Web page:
Experts behind the new version of the Diagnostic and Statistical Manual of Mental Disorders didn't back down on major changes to the definition of autism, but appear to have made an about-face when it comes to intellectual disability. Initial plans to revise the diagnosis of "mental retardation" in the forthcoming fifth edition of the psychiatric manual called for the condition to be renamed "intellectual developmental disorder." Critics blasted the proposal because it was inconsistent with the more commonly accepted term "intellectual disability" which has already been adopted in many federal and state laws.

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Hot Topics


8 things to know about dyslexia
NBC News
Dr. Joseph Sirven, a contributor for NBC News, writes: "My parents instilled in me the value of education in providing opportunities in life. As a doctor, preventing and solving medical problems that can disrupt education at an early age is something I believe we both as individuals and as members of the Latino community must address. Dyslexia is one of the most common learning disorders that can lead to problems with education, but if identified early, academic concerns can be potentially averted. Here are 8 things you need to know about this condition."
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Nondrug ADHD treatments don't pan out in study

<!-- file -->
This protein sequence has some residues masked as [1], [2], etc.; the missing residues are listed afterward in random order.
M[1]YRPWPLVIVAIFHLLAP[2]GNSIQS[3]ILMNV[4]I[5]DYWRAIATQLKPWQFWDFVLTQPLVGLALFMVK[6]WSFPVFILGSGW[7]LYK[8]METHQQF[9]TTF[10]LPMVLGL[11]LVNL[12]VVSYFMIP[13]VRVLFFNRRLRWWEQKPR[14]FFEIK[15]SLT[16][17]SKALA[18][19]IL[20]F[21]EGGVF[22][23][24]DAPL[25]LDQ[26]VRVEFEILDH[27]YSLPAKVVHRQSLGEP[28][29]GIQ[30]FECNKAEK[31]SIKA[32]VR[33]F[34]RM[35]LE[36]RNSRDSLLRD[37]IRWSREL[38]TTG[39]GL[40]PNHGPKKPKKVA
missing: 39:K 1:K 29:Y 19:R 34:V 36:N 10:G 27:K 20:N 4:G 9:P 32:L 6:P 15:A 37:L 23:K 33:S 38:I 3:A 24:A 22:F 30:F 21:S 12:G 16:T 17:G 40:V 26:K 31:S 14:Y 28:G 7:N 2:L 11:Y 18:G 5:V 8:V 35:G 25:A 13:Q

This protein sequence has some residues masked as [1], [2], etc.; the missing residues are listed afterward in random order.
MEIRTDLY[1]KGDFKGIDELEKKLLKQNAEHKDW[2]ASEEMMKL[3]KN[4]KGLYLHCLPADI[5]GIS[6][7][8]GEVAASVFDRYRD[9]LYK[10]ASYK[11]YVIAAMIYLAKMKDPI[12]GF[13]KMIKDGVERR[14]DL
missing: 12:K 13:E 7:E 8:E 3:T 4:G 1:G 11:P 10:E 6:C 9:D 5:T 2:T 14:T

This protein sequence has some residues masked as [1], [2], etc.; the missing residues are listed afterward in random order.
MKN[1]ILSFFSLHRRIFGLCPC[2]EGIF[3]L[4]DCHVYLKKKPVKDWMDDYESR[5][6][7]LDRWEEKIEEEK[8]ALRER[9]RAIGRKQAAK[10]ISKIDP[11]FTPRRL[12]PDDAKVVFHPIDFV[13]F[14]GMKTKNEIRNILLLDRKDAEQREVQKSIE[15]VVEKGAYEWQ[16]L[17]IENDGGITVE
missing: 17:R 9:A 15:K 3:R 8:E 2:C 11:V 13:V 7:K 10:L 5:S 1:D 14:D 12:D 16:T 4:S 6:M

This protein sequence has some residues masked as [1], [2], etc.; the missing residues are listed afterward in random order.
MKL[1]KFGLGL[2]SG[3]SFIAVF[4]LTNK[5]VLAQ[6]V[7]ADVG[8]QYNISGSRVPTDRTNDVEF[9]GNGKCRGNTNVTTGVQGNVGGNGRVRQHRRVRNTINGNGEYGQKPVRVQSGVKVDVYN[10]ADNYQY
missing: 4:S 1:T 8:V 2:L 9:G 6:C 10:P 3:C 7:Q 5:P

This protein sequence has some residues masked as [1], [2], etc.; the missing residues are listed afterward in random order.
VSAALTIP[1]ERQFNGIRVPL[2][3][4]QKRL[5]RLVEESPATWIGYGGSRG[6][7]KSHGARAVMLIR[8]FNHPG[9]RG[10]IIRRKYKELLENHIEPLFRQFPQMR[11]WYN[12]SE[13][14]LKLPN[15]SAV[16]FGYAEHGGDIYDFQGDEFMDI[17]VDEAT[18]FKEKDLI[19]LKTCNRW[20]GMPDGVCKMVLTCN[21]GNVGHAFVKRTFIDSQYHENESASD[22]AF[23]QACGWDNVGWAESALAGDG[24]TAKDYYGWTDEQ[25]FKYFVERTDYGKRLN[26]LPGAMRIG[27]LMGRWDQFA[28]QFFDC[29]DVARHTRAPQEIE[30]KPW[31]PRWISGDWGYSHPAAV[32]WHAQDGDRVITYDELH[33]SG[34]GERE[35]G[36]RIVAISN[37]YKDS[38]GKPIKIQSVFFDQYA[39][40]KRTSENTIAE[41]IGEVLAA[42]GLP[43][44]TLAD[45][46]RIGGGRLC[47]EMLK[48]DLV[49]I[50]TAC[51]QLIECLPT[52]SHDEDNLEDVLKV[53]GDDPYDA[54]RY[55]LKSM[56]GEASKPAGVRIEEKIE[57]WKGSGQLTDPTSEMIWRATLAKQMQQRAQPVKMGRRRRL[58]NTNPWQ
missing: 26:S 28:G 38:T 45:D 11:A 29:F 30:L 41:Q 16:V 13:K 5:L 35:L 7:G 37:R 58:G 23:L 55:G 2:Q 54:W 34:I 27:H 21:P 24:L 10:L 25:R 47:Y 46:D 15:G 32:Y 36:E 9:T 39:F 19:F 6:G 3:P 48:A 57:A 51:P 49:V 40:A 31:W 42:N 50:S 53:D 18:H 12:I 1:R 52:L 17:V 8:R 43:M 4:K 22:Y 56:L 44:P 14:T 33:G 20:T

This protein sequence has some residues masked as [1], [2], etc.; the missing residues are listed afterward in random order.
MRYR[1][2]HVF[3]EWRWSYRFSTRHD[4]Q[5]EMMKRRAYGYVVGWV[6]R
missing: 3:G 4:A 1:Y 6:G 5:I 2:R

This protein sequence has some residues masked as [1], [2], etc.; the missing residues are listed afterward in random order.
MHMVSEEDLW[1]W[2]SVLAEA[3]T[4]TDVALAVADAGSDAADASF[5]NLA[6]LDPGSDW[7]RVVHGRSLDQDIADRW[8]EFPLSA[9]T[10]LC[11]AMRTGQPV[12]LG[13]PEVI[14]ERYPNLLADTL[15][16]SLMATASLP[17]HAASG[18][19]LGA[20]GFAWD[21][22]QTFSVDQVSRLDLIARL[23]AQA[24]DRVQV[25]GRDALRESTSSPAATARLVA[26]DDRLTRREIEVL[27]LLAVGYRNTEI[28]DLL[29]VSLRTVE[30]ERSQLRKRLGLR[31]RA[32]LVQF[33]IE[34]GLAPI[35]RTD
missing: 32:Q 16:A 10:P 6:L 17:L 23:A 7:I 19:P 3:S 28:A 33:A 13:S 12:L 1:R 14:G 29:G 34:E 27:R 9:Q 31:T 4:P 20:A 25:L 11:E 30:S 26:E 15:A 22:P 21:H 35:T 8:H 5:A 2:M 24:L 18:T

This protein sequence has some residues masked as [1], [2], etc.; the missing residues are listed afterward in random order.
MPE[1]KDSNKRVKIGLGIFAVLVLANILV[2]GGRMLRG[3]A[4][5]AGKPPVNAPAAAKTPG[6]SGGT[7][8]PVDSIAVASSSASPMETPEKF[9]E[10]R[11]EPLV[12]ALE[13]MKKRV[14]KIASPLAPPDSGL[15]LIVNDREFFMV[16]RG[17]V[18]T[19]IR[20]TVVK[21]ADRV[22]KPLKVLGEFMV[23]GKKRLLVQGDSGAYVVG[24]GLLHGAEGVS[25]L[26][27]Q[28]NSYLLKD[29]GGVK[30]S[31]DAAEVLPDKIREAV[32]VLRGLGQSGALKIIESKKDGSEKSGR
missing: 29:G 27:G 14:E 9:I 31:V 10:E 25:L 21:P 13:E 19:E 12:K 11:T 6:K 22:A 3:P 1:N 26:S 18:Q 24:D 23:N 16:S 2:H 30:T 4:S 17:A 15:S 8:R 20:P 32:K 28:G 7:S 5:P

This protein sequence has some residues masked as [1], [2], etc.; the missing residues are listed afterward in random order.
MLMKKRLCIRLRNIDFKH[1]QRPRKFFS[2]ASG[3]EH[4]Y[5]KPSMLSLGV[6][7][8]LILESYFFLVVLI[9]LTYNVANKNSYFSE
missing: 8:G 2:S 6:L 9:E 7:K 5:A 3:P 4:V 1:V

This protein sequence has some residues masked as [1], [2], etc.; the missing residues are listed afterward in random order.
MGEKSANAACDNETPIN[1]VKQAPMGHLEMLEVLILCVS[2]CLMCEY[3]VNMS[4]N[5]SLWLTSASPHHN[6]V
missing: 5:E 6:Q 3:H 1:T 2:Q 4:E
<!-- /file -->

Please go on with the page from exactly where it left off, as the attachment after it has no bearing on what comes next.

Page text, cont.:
HealthDay News
Many parents pursue costly and time-consuming treatments to help their children with attention-deficit/hyperactivity disorder. Now, a new study finds little evidence that nondrug interventions reduce key symptoms of ADHD. A multinational team of experts identified no positive effects from psychological treatments including mind exercises (cognitive training), neurofeedback and behavioral training (positive reinforcement). And the researchers discovered only small benefits associated with dietary treatments: supplementation with omega-3 and omega-6 free fatty acids, and elimination of artificial food coloring.
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TRENDING ARTICLES
Missed last week's issue? See which articles your colleagues read most.

    After criticism, DSM Committee changes course (Disability Scoop)
White House: Schools must open sports to disabled (USA Today)
Rubio calls for education reforms to focus on closing 'skills gap' (The Hill)
Advocates want school using shock therapy defunded (Disability Scoop)
Overcoming impact of adversity on learning (Education Week)

Don't be left behind. Click here to see what else you missed.


Autism speaks through gene expression
Biophysical Society via Science Daily
Understanding the altered genetic pathways is critical for diagnosis and treatment of autism spectrum disorders with symptoms ranging from mild personality traits to severe intellectual disability and seizures. New work to examine which genes are responsible for autism disorders will be presented at the 57th Annual Meeting of the Biophysical Society, held Feb. 2-6 in Philadelphia.
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Students with autism lean towards STEM majors
CBS News